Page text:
I know comic fans have strong opinions about the New 52 as a whole, but I find it telling that this was really the only time Wonder Woman was allowed to be in a relationship while still being Wonder Woman. For her to be someone’s girlfriend and still be the hero she’s always been, her significant other had to be Superman.

Take a moment to think about the scope of that standard. Wonder Woman, the standard-bearer for female superheroes for decades, can be in a functional relationship, but only with someone as capable as Superman. She and Steve Trevor can be in love, but they can’t have a relationship. He’s just an ordinary man. He’d just undermine Wonder Woman’s ability to be the ideal female hero we know and love.

Meanwhile, male heroes like Batman and Spider-Man can become romantically involved with far less capable individuals, many of which don’t have superpowers and can’t fly across the planet to be on time for date night. They’re still allowed to be in those relationships, but Wonder Woman can’t even make the effort with one of her most iconic romances with Steve Trevor.

As a fan of superhero comic, romance, and Wonder Woman, I find this both flawed and frustrating. While the “Wonder Woman” movie did an solid job establishing genuine romance between her and Steve Trevor, they still never got a chance to actually be in a relationship. It’s as though a female hero can’t be in a relationship without losing something. At the same time, a male hero can’t have a complete story without one.

It’s a strange disconnect and I think it’s getting worse. In recent years, superhero comics have made a concerted effort to develop female characters and I applaud that effort. It has led to some major successes. The problem is that, like Wonder Woman, these female characters aren’t really allowed to become anyone’s girlfriend. Being in a relationship is seen as an obstacle to being strong, independent, compelling characters.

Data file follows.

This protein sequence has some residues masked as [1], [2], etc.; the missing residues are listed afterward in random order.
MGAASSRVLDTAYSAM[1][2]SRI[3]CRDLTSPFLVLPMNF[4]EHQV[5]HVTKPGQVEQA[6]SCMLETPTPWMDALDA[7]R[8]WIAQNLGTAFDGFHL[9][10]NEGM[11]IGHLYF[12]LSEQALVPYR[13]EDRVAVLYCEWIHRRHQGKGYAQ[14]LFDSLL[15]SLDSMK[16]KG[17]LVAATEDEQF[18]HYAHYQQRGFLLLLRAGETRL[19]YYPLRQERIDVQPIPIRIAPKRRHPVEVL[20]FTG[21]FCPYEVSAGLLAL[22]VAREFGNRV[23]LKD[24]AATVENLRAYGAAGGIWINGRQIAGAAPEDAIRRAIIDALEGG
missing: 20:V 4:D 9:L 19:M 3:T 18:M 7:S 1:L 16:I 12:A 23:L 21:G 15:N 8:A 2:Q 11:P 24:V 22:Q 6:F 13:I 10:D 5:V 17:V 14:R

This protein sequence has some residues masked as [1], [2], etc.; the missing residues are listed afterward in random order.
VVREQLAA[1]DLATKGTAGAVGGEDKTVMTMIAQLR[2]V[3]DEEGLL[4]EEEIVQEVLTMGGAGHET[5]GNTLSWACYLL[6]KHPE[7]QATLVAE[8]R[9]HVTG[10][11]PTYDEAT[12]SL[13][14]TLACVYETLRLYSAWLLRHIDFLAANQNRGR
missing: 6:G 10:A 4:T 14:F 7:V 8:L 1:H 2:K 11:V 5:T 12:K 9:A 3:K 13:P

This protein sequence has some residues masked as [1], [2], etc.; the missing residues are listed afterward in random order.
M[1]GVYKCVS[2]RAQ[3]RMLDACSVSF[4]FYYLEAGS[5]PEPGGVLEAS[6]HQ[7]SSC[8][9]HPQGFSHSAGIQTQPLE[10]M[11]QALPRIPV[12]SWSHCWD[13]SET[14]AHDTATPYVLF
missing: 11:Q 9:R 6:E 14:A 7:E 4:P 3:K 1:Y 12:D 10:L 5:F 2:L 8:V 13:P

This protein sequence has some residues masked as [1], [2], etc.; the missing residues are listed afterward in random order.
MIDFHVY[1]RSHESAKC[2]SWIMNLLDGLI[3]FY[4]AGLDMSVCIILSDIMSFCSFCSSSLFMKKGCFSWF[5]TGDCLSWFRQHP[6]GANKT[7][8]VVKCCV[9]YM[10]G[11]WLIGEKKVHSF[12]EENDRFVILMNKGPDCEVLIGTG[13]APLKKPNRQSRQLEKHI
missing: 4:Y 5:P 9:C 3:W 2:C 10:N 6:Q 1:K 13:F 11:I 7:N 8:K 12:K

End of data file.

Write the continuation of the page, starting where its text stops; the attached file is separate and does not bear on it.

Respectfully, I call bullshit.

Being in a relationship isn’t detrimental to any character, male or female, if the relationship is well-written. In addition, female characters don’t have to be completely, 100-percent independent to be great. In fact, making them that emotional single-minded is a good way to make them unlikable and unrelatable because, in the real world, people have relationships. They form bonds, rely on others, and are effected by those close ties.

Now, I don’t deny that writing great female characters is challenging, especially in recent years. It feels like you can’t write female characters without having an agenda anymore, even when it’s not printed on a shirt. Again, I call bullshit. Female characters, like all characters, are deeply affected by the loving bonds they form. They deserve the same development and exploration as their male counterparts.

Why can’t Wonder Woman be in an official relationship with Steve Trevor?

Does being Steve Trevor’s girlfriend make Wonder Woman any less a superhero?

Does any female superhero lose something when they become someone’s girlfriend?

These are relevant questions that are worth asking. If someone as iconic as Wonder Woman can’t be in a relationship with someone without undermining what makes her Wonder Woman, then that’s not a problem with her as a character. That’s a problem with the standards and assumptions we have about superhero romance.

I’m sorry if this rant feels dragged out, but this has been bothering me for a while. I’d be happy to discuss it more. Please share your thoughts in the comments.

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Filed under DC Comics, Marriage and Relationships, romance, superhero comics, Wonder Woman